South Africa’s manufacturing sector remained in the contractionary territory at the beginning of the second quarter of 2023, in spite of slightly easing from an eight-month low in April.
The seasonally adjusted Absa Purchasing Managers’ Index (PMI), released yesterday, rose to 49.8 points in April, from an eight-month low of 48.1 points in March.
The latest reading pointed to the third consecutive month of contraction in the country’s manufacturing activity, though the softest in the sequence.
Despite the improvement, the index failed to edge back above the neutral 50-point mark, which separates contraction from expansion, as business activity and new sales orders worsened relative to March.
The business activity index had a poor start to the second quarter of 2023, edging lower in April to 47.6 index points, which was more or less in line with the fourth quarter of 2022 average when the sector contracted and deducted from economic growth.
Respondents once again referred to load shedding hurting production but sustained weaker orders likely also weighed on output.
Absa said the underlying survey results suggest that the sector experienced another tough month at the start of the second quarter amid intense load shedding hurting output, and demand remaining under pressure.
Absa senior economist Miyelani Maluleke said the headline PMI would have deteriorated further if not for a significant improvement in the inventories index.
The inventories index surged to its highest level since mid-2022 in April.
“While we would caution against reading too much into a single month’s movement, the rapid rise in stock levels of materials and goods used in the production process could have been caused by improved deliveries of goods on the back of better working supply chains.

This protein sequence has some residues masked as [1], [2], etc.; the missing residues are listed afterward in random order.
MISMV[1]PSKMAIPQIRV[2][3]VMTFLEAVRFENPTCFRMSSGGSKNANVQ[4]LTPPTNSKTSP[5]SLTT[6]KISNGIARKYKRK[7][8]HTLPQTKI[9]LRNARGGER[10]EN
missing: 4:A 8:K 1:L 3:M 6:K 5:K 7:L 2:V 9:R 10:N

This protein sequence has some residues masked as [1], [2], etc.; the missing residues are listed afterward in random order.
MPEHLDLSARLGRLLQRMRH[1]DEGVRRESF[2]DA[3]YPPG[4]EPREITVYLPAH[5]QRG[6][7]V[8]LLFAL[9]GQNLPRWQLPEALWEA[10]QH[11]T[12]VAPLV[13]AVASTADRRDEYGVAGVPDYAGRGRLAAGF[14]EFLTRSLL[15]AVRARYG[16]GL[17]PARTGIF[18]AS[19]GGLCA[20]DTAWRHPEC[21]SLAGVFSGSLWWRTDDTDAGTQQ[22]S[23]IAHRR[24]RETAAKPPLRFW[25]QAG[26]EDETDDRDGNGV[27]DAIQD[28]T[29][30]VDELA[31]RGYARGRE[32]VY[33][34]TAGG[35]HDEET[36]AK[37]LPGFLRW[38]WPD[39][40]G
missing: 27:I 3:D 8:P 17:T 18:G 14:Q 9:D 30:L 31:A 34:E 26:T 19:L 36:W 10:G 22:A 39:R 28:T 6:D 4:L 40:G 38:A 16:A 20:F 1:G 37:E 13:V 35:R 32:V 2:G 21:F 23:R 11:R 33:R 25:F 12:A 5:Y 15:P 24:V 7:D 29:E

“In addition, or perhaps alternatively, weaker demand for final goods or disruptions to the production process (due to load shedding) could also have resulted in inventories of input products being higher.”
On the demand front, new sales orders moved down more decidedly than output and reached the worst level since September 2022, with the index declining to 44.3 from 48.5 in March.
The employment index stayed unchanged at 45.4 in April, with Absa saying a marked improvement in staffing levels was unlikely without a sustained rise in production and demand.
Investec economist Lara Hodes said employment would continue to remain subdued as the government failed to ignite economic growth due to the energy crisis.
According to Statistics South Africa, electricity generation was down 8.8% year-on-year to date.
“While the government has announced various initiatives to increase job creation in the country, South Africa's dire short-term growth outlook is not conducive to a sustainable lift in employment,” Hodes said.
Looking forward, Absa said that purchasing managers now only see a marginal improvement in future business conditions, with the index tracking expected business conditions in six months’ time declining from 55.5 in March to 51 index points in April.
Maluleke said the expectation of a harsh winter ahead regarding load shedding and uncertainty about the strength of global demand, with the manufacturing sector in major European trading partners under pressure, had likely depressed expectations.
“A potential positive for the sector is that reduced pressure on costs can be expected through the remainder of the year. Following a sharp rise in February, the purchasing price index moved lower for a second month in April,” he said.
“To be sure, input prices are unlikely to come down, but the rapid pace of annual cost increases producers had to deal with through 2022 is set to become much less intense through the rest of 2023. The notable exception is set to be load shedding mitigation costs, such as powering diesel generators.”